Technical Paper

The Influence of Pneumatic Atomization on the Lean Limit and IMEP

1989-02-01
890431
Lean limit characteristics of a pneumatic port fuel injection system is compared to a conventional port fuel injection system. The lean limit was based on the measured peak pressure. Those cycles with peak pressures greater than 105 % of the peak pressure for a nonfiring cycle were counted. Experimental data suggests that there are differences in lean limit characteristics between the two systems studied, indicating that fuel preparation processes in these systems influence the lean limit behaviors. Lean limits are generally richer for pneumatic fuel injection than those for conventional fuel injection. At richer fuel-to-air ratios the pneumatic injector usually resulted in higher torques. A simple model to estimate the evaporation occurring in the inlet manifold provided an explanation for the observed data.
Technical Paper

Potentials of Electrical Assist and Variable Geometry Turbocharging System for Heavy-Duty Diesel Engine Downsizing

2017-03-28
2017-01-1035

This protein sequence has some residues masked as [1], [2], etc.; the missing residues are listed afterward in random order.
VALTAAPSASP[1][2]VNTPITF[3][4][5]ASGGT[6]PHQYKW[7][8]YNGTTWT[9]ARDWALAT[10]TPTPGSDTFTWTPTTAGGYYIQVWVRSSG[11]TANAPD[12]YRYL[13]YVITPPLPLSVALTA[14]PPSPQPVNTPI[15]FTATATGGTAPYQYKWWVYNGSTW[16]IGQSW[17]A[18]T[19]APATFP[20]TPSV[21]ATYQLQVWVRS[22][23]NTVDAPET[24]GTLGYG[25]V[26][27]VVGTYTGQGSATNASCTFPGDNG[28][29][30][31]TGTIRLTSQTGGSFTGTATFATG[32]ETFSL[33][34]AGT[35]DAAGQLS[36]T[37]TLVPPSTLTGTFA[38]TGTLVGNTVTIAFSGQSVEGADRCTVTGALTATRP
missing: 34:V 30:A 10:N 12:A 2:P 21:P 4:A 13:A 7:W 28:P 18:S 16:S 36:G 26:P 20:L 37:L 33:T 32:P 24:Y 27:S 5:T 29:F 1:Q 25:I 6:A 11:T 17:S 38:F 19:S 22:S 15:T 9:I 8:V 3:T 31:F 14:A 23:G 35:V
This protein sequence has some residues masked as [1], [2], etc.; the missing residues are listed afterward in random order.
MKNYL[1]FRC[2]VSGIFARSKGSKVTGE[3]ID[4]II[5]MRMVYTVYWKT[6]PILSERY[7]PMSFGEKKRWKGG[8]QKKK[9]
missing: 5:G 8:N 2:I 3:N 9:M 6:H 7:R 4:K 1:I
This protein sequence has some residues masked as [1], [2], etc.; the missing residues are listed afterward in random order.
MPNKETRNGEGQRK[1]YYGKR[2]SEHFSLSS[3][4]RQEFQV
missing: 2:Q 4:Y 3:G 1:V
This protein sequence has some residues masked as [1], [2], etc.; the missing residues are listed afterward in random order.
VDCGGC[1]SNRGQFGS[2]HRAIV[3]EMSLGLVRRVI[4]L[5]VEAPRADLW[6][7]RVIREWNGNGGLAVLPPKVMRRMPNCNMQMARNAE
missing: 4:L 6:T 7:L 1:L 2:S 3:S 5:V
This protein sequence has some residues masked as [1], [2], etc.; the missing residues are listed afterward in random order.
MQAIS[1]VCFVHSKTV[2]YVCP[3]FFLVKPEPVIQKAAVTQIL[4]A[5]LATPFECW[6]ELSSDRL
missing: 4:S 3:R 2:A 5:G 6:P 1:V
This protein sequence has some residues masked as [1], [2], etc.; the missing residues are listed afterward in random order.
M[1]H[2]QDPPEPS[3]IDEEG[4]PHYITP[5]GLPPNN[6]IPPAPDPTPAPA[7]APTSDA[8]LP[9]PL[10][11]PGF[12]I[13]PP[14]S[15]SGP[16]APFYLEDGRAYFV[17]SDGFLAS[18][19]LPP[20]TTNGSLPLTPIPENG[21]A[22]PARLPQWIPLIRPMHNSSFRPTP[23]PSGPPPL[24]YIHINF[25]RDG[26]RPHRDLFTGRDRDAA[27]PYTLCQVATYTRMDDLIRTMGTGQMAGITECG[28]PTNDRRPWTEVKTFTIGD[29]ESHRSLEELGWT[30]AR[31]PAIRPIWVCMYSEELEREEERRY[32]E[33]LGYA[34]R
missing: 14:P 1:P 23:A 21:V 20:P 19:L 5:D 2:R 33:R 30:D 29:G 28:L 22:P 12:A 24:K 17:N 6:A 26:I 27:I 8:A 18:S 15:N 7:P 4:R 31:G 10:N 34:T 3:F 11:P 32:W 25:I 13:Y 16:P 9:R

Diesel engine downsizing aimed at reducing fuel consumption while meeting stringent exhaust emissions regulations is currently in high demand. The boost system architecture plays an essential role in providing adequate air flow rate for diesel fuel combustion while avoiding impaired transient response of the downsized engine. Electric Turbocharger Assist (ETA) technology integrates an electric motor/generator with the turbocharger to provide electrical power to assist compressor work or to electrically recover excess turbine power. Additionally, a variable geometry turbine (VGT) is able to bring an extra degree of freedom for the boost system optimization. The electrically-assisted turbocharger, coupled with VGT, provides an illuminating opportunity to increase the diesel engine power density and enhance the downsized engine transient response. This paper assesses the potential benefits of the electrically-assisted turbocharger with VGT to enable heavy-duty diesel engine downsizing.